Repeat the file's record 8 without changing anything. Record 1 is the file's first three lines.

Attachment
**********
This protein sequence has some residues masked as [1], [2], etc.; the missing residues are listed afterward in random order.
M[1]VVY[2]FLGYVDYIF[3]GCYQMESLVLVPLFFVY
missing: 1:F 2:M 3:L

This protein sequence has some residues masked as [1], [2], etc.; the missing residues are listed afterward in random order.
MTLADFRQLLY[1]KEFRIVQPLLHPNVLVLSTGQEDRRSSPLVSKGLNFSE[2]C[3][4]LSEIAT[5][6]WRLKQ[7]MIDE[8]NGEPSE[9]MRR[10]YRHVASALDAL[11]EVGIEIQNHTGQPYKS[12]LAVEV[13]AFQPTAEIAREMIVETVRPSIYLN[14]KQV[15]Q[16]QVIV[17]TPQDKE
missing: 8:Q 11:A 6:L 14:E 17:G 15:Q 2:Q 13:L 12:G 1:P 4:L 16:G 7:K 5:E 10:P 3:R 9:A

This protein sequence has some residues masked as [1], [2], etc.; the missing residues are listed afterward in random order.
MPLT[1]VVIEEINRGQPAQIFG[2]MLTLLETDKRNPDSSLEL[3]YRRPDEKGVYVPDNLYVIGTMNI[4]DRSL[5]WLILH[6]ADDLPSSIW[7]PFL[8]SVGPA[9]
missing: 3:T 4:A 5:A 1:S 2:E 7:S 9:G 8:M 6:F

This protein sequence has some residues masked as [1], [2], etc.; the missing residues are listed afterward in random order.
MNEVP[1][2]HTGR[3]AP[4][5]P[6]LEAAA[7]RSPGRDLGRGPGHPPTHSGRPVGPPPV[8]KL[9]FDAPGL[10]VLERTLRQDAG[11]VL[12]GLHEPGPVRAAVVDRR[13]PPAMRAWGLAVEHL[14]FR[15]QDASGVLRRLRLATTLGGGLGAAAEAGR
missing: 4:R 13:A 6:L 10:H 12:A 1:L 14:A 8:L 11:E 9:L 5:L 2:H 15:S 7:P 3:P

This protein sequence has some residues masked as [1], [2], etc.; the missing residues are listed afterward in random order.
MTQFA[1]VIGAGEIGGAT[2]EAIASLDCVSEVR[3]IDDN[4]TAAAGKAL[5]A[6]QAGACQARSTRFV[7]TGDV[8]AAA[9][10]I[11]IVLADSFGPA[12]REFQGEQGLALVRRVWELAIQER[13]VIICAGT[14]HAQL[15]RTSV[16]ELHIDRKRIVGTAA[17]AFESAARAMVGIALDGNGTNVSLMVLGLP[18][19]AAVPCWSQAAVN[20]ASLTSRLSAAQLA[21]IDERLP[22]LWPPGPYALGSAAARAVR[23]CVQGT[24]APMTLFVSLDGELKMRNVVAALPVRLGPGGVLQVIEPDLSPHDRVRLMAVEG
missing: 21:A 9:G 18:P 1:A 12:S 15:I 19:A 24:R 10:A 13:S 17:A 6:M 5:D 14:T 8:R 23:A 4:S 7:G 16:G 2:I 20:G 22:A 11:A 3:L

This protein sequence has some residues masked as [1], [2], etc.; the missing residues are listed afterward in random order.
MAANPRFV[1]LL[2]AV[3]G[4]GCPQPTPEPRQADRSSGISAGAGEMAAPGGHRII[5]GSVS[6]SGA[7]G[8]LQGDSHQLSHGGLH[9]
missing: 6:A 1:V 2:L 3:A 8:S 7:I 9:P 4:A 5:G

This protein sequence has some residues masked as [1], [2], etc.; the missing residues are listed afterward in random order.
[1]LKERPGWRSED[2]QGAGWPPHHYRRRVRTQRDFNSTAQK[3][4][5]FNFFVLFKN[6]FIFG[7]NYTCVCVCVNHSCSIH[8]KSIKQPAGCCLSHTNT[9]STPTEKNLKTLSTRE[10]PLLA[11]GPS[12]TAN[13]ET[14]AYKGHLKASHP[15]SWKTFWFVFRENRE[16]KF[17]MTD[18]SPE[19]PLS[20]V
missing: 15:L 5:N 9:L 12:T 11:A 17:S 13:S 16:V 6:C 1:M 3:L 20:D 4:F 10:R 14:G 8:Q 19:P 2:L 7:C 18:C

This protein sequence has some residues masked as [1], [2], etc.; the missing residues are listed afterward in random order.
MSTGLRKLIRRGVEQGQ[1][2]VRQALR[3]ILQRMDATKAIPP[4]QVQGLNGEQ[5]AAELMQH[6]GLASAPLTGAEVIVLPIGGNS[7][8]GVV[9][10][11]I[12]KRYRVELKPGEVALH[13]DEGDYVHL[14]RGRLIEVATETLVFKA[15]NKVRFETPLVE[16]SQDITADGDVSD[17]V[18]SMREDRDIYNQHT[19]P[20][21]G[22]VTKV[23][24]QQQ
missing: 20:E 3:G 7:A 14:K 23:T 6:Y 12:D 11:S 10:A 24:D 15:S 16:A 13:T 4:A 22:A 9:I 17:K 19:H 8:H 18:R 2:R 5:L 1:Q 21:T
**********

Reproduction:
This protein sequence has some residues masked as [1], [2], etc.; the missing residues are listed afterward in random order.
MSTGLRKLIRRGVEQGQ[1][2]VRQALR[3]ILQRMDATKAIPP[4]QVQGLNGEQ[5]AAELMQH[6]GLASAPLTGAEVIVLPIGGNS[7][8]GVV[9][10][11]I[12]KRYRVELKPGEVALH[13]DEGDYVHL[14]RGRLIEVATETLVFKA[15]NKVRFETPLVE[16]SQDITADGDVSD[17]V[18]SMREDRDIYNQHT[19]P[20][21]G[22]VTKV[23][24]QQQ
missing: 20:E 3:G 7:A 14:K 23:T 6:Y 12:D 11:S 10:A 24:D 15:S 16:A 13:T 4:A 22:A 9:I 17:K 19:H 8:H 18:R 2:R 5:L 1:Q 21:T